The Journey to Awareness
Brandon Gowdy didn’t always care about the natural world. Originally from Ellington, Conn., the Green Mountain College senior moved after high school with his family to Vermont’s Northeast Kingdom. Both areas have rich ecosystems and dense natural diversity – places ripe for developing a love of the natural world - but Brandon had his eyes inward. “I was centered in myself,” he says. “I hadn’t learned to pay attention to the people and things around me.”
Then, while attending a community college, Brandon got involved at the Northwoods Stewarship Center near his home teaching children about the environment. This work piqued his interest – and he decided to focus his studies on environmental issues. When he came to GMC, he got a trial by fire in a semester long block course on ecosystems service evaluation. It was his turning point as a student. “It was a huge collaborative research effort,” he says. “I got comfortable working in groups and it got me engaged in what this school has to offer.”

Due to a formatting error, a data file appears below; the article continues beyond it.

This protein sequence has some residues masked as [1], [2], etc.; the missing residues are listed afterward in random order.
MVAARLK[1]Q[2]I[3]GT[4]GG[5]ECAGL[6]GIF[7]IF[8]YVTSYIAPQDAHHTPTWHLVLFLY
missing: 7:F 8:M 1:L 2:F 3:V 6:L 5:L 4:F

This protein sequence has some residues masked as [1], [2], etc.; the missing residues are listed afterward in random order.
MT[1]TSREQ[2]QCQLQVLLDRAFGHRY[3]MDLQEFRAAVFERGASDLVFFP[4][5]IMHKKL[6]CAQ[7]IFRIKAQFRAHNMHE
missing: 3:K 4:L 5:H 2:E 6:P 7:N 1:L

A trip to Brazil over the summer opened Brandon’s eyes to the United States’ influence on other countries. He saw some of its gaudy, more ambiguous capitalist traits reflected back at him, and realized that the country has a long way to go when it comes to environmental sustainability.
Working closely with Professors Mark Dailey and Jim Graves has developed Brandon’s abilities as a student and mentor. He has pursued independent studies and presented a workshop on riverine ecosystem management to fall 2009 Images of Nature classes. In the future, Brandon hopes to attend graduate school with an eye on the policies that shape environmental decisions.
So what is sustainability? Brandon wonders that often. His work has been on the frontline of the conflict over what ‘sustainable’ means and how this meaning should be applied. One thing he does know is that the U.S. is not getting it right, saying, “Here we are parading around saying this is how it should be done, but we’re not really achieving the same objectives in our own country,” he says. “It’s the pot calling the kettle black.”
By Ryan Dixon '11